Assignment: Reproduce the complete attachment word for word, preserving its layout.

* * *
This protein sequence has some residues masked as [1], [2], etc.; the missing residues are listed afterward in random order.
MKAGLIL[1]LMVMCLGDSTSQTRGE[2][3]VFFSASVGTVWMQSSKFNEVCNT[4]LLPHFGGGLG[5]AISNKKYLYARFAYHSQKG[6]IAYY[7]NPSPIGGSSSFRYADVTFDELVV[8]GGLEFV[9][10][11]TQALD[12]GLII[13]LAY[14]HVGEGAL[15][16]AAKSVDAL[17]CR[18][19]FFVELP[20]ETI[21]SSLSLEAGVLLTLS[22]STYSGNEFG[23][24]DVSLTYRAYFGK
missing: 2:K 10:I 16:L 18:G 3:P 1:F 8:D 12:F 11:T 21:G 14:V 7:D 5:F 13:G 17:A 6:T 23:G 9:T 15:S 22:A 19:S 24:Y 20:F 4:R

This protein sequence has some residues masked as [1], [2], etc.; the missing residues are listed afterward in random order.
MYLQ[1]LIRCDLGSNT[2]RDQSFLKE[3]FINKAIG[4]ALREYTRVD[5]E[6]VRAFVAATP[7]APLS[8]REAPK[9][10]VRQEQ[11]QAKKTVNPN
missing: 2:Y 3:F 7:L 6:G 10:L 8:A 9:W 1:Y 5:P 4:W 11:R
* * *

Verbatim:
This protein sequence has some residues masked as [1], [2], etc.; the missing residues are listed afterward in random order.
MKAGLIL[1]LMVMCLGDSTSQTRGE[2][3]VFFSASVGTVWMQSSKFNEVCNT[4]LLPHFGGGLG[5]AISNKKYLYARFAYHSQKG[6]IAYY[7]NPSPIGGSSSFRYADVTFDELVV[8]GGLEFV[9][10][11]TQALD[12]GLII[13]LAY[14]HVGEGAL[15][16]AAKSVDAL[17]CR[18][19]FFVELP[20]ETI[21]SSLSLEAGVLLTLS[22]STYSGNEFG[23][24]DVSLTYRAYFGK
missing: 2:K 10:I 16:L 18:G 3:P 1:F 8:D 12:F 11:T 21:G 14:V 7:D 5:F 13:G 17:A 6:T 23:G 9:T 15:S 22:A 19:S 24:Y 20:F 4:R

This protein sequence has some residues masked as [1], [2], etc.; the missing residues are listed afterward in random order.
MYLQ[1]LIRCDLGSNT[2]RDQSFLKE[3]FINKAIG[4]ALREYTRVD[5]E[6]VRAFVAATP[7]APLS[8]REAPK[9][10]VRQEQ[11]QAKKTVNPN
missing: 2:Y 3:F 7:L 6:G 10:L 8:A 9:W 1:Y 5:P 4:W 11:R